The Maine people and most of our legislators were late to the table in learning of CMP’s plan for corridor status through the western Maine mountain wilderness. We pushed back with a failed referendum effort and numerous bills that, unfortunately, were vetoed by Gov. Mills.

Mainers soon recognized the tone in Augusta, so we moved forward with a successful referendum effort to bring the NECEC decision to the ballot. Avangrid and Augusta pushed back through litigation, the delayed appeals process at the Department of Environmental Protection, and by dragging their feet in shutting the project down, despite the directive from 59% of Maine voters.

Those delays, and the illegally obtained permits facilitated by Augusta, emboldened CMP to cut the canopy through 52 miles of America’s last stronghold for native brook trout. I find it unconscionable that Augusta made conscious decisions to work around the Maine Constitution, sacrifice a heritage species, and willingly compromise a significant component of North America’s rapidly shrinking wilderness.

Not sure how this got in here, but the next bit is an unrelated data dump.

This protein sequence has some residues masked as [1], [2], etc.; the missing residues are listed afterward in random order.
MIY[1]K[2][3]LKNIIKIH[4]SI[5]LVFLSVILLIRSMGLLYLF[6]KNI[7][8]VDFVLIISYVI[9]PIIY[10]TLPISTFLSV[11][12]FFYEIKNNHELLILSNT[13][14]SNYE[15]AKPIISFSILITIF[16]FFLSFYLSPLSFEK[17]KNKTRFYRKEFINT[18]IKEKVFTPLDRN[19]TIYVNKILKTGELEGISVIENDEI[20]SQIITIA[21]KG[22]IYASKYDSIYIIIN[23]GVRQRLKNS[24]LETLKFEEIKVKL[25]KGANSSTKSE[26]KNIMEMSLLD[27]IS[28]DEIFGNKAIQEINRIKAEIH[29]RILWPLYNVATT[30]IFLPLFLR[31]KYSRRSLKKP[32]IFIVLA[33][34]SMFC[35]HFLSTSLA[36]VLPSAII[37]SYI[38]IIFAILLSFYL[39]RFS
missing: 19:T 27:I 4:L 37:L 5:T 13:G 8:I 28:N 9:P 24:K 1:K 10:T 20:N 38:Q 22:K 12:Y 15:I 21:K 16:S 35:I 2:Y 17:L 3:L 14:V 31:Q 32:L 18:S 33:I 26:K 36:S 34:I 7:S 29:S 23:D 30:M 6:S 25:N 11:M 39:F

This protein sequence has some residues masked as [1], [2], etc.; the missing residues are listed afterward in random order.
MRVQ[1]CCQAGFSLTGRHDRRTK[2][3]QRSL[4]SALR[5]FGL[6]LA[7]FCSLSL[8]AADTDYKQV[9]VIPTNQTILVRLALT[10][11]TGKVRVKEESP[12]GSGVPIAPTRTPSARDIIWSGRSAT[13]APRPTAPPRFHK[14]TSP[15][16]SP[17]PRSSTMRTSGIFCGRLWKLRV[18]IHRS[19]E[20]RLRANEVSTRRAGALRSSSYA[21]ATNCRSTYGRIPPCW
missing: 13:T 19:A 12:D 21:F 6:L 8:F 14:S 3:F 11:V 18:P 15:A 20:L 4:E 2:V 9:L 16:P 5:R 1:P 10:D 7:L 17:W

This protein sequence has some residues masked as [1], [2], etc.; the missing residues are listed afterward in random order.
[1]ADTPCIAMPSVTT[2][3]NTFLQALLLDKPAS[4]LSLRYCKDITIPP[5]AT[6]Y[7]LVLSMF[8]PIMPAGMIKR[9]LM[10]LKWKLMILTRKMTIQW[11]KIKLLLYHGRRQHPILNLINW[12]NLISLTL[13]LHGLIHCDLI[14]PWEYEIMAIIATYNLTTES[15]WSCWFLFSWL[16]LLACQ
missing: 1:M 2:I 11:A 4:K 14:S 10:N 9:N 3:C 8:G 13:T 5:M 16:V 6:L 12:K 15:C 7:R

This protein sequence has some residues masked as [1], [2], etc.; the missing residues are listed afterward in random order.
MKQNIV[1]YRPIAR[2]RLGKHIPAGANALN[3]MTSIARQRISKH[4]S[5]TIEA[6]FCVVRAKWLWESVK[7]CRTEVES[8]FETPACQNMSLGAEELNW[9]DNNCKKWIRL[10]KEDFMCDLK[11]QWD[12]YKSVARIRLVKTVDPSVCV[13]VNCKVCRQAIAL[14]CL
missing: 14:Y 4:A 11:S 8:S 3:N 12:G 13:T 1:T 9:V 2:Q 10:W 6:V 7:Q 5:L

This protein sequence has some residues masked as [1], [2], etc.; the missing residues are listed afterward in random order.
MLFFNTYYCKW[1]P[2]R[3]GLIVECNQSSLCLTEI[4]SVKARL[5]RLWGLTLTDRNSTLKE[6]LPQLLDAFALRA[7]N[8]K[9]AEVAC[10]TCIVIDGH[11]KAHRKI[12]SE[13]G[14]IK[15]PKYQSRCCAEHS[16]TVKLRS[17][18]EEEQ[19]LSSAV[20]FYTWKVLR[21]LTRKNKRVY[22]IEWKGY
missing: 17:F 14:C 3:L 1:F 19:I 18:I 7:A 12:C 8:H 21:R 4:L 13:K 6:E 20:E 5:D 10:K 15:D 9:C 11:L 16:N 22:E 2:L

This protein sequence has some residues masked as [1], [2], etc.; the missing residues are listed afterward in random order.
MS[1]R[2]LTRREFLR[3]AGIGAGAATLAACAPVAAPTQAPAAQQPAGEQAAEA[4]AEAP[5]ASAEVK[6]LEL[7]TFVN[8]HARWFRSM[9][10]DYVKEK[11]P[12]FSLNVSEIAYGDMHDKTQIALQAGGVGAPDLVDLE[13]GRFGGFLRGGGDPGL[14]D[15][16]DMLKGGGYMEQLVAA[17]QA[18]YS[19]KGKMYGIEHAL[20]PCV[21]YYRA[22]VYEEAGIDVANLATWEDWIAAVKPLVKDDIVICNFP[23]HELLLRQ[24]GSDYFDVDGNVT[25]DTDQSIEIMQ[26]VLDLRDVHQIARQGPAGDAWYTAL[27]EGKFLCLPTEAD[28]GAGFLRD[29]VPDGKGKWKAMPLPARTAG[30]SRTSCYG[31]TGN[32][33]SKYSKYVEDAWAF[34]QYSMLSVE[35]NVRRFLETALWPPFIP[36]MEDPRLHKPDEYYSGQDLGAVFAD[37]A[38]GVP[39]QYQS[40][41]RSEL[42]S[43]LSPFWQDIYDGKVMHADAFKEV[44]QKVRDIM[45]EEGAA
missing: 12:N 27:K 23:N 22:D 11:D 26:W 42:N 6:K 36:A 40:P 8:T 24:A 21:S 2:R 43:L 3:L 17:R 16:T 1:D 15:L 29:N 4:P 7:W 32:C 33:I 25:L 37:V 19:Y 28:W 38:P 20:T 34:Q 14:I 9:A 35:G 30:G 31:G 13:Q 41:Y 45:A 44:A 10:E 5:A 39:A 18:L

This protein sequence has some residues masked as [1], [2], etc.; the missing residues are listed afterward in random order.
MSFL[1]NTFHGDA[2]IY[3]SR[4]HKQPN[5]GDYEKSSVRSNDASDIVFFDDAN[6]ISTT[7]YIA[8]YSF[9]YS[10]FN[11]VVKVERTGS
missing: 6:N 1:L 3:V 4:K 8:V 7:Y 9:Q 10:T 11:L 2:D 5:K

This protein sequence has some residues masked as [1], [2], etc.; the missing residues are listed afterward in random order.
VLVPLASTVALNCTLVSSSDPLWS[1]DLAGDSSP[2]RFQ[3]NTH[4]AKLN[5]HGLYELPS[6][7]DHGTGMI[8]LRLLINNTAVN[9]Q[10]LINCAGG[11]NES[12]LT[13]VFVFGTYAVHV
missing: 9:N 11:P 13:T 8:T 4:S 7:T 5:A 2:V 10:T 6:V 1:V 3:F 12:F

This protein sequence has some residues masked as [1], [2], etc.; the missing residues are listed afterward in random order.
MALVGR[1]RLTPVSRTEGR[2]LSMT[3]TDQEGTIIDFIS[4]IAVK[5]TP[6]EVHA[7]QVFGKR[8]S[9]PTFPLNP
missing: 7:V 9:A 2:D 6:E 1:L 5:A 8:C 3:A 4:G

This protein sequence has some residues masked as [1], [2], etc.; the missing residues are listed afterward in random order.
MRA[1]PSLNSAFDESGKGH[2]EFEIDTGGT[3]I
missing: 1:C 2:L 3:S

We now wait to learn if the Maine Constitution will be upheld, and the will of the people honored. The recent Law Court decisions are yet another setback, but the numerous appeals still pending give Mainers hope that we will finally be heard.

Until then, my seventh-generation family will keep pushing back against this proposed project of mass destruction through the lands of our ancestors, on both sides of the border.


Sheryl Hughey-Harth


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